Not values of nature but dominant global focus on short term profits: Report
New Delhi, July 12 (IANS) There is a dominant global focus on short term profits and economic growth, often excluding the consideration of multiple values of nature in policy decisions and the way nature is valued in political and economic decisions is both a key driver of the global biodiversity crisis and a vital opportunity to address it.
This is the outcome of a four-year methodological assessment - 'Assessment Report on the Diverse Values and Valuation of Nature' - by 82 top scientists and experts from every region of the world and approved by representatives of the 139 member states of the Intergovernmental Science-Policy Platform on Biodiversity and Ecosystem Services (IPBES).
Economic and political decisions have predominantly prioritised certain values of nature, particularly market-based instrumental values of nature, such as those associated with food produced intensively. Although often privileged in policymaking, these market values do not adequately reflect how changes in nature affect people's quality of life. Furthermore, policymaking overlooks the many non-market values associated with nature's contributions to people, such as climate regulation and cultural identity.
"With more than 50 valuation methods and approaches, there is no shortage of ways and tools to make visible the values of nature. Only 2 per cent of the more than 1,000 studies reviewed consult stakeholders on valuation findings and only 1 per cent of the studies involved stakeholders in every step of the process of valuing nature. What is in short supply is the use of valuation methods to tackle power asymmetries among stakeholders, and to transparently embed the diverse values of nature into policymaking, said the authors of the report that was approved on Saturday and shared with media for popular consumption on Monday.
Unai Pascual (Spain/Switzerland) co-chaired the Assessment with Patricia Balvanera (Mexico), Mike Christie (UK) and Brigitte Baptiste (Colombia).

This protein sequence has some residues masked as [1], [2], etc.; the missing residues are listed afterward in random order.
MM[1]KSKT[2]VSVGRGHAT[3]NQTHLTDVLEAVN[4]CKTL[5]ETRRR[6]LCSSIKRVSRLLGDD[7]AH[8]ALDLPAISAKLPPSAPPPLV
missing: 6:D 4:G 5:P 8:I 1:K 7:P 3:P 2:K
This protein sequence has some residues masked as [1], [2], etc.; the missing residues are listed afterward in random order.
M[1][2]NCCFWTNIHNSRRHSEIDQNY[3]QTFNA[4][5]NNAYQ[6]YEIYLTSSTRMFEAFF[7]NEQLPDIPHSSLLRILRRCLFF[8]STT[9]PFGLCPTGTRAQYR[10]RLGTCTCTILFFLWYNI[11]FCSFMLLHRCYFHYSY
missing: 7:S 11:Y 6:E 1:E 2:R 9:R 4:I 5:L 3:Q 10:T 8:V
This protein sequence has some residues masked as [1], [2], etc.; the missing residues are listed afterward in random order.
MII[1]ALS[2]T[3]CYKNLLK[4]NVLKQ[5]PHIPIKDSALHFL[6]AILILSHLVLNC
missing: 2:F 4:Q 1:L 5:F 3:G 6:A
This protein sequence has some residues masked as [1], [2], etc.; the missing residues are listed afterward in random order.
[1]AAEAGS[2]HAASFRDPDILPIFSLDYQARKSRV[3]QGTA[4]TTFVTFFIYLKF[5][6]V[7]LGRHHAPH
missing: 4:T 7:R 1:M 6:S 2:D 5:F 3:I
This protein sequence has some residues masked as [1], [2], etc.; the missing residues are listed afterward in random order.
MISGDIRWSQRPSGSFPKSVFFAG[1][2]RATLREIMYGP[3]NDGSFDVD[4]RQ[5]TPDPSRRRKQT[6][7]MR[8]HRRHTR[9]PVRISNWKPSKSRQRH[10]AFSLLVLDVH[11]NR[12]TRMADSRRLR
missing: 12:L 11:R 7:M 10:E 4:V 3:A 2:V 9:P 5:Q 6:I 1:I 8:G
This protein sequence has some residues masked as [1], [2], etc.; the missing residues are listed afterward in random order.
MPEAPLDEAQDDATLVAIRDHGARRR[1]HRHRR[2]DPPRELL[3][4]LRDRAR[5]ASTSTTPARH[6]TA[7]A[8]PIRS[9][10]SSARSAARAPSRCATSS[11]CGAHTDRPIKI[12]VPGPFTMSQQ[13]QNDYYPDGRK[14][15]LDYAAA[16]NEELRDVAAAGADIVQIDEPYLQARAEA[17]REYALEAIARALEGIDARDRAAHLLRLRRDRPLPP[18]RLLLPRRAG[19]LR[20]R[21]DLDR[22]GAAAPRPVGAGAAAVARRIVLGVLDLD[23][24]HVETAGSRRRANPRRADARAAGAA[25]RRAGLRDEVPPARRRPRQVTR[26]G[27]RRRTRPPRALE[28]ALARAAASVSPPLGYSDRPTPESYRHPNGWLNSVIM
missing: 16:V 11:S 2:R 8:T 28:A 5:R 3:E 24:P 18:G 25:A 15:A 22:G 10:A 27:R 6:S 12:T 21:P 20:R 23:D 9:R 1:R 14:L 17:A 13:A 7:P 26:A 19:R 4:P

Deeply cross-disciplinary and, based on a large review conducted by experts in social science, economics and the humanities, the Values Assessment draws on more than 13,000 references - including scientific papers and information sources from indigenous and local knowledge. It also builds directly on the 2019 IPBES Global Assessment, which identified the role of economic growth as a key driver of nature loss, with 1 million species of plants and animals now at risk of extinction.
In order to make this typology useful for policy makers for decision-making, the authors present four general perspectives with a novel and comprehensive typology of nature's values: living 'from', 'with', 'in' and 'as' nature.
"Living from nature emphasises nature's capacity to provide resources for sustaining livelihoods, needs and wants of people, such as food and material goods; living with nature has a focus on life aother than human' such as the intrinsic right of fish in a river to thrive independently of human needs; living in nature refers to the importance of nature as the setting for people's sense of place and identity, and living as nature sees the natural world as a physical, mental and spiritual part of oneself," the authors said.
The authors also identified four values-centred aleverage points' that can help create the conditions for the transformative change necessary for more sustainable and just futures. These include recognizing the diverse values of nature; embedding valuation into decision-making; reforming policies and regulations to internalise nature's values, and shifting underlying societal norms and goals to align with global sustainability and justice objectives.